KUALA LUMPUR (Nikkei Markets) -- A proposed Malaysia@Work program costing the government 6.5 billion ringgit ($1.5 billion) will be launched in stages from the second quarter of 2020 and is expected to create 350,000 jobs over the next five years.
The move comes as Malaysia seeks to boost local hiring at a time when growth in the third-largest Southeast Asian economy has slowed. Malaysia's economy expanded 4.4% in the third quarter from a year earlier, its slowest pace in a year, as household spending and business investment softened.
In the longer run, the government is seeking to lift a sluggish wage growth and reduce the country's excessive reliance of cheap, low-skilled foreign labor as part of a broader initiative to lift the economy to the ranks of developed nations such as neighbor Singapore.
"As Malaysia strives to become a developed nation, we must ensure the prosperity we reap will be shared among all, leaving no one behind," Prime Minister Mahathir Mohamad said at an event.
Under the Malaysia@Work program, the government will credit cash incentives to an employee's account at the state-run national pension fund, offsetting the statutory contributions by employers and employees, Finance Minister Lim Guan Eng said at the same event. Wage earners in Malaysia's organized sector typically channels 11% of their salary, while employers pay 13% to the fund monthly to help build a corpus for post-employment benefits.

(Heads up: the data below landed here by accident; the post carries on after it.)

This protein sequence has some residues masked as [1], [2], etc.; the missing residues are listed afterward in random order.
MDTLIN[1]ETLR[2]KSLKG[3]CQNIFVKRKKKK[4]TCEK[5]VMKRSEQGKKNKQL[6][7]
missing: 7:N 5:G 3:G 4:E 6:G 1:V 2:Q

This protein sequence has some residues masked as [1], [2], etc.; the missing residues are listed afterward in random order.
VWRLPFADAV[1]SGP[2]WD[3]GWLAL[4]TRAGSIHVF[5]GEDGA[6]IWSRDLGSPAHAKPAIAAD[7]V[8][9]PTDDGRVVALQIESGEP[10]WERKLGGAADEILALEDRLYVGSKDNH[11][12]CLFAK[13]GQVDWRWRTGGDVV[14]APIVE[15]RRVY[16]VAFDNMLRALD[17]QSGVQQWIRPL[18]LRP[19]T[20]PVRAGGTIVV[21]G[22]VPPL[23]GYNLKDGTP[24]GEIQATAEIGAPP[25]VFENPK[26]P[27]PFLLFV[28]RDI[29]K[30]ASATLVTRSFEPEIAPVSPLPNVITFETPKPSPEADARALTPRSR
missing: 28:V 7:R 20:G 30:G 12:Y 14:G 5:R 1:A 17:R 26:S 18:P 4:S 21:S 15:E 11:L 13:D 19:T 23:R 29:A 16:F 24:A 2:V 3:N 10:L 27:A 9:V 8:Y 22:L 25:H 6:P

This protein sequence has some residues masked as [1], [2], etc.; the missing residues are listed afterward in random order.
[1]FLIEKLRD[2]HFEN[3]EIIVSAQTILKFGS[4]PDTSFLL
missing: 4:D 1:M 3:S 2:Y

"Any excess amount of the wage incentive will be credited into a special account created by EPF that allows flexible withdrawal; any amount whenever needed," Lim said.
For nearly two decades, Malaysia's unemployment rate has hovered around 3%, a reading that economists consider as full employment. Compensation to employees, however, has stagnated at around 35% of gross domestic product, lagging that of regional rivals such as Singapore.
The Malaysia@Work program, mostly a subsidy scheme to employers and employees, was proposed in October during the 2020 federal budget announcement. The government also hopes the scheme will cut the number of foreign workers in the country by more than 130,000.
"Through this hiring incentive for employers, we want to connect ready, willing and able talent to jobs with dignity as we prepare our workforce for the future," Mahathir said.
Economists said the program could help to lower the double-digit rate of youth unemployment and boost women's participation in the economy.
"In the long run, if more can get into the job market, this will help to reduce unemployment, especially among the youths," said RHB Research Institute's Economist Peck Boon Soon.
Still, the government needs to look into the root cause of youth unemployment, which could include mismatch of skill sets, and implement structural reforms such as revamping the education system, said Hong Leong Investment Bank's Economist Felicia Ling.
For decades, Malaysia has been relying on cheap foreign labor to toil in its factories producing electronics parts, on palm oil plantations, and at construction sites as it transformed from a largely agrarian nation into one of the most industrial economies in the region.
Official data show there are more than 2 million migrant workers -- and at least as many undocumented workers in a nation of 30 million people, according to various estimates.
The abundance of such cheap labor is now thwarting prospects of wage growth, automation and the adoption of other technological advances that are crucial to boost productivity.
-- Sarah Nadlin Rohim and Yimie Yong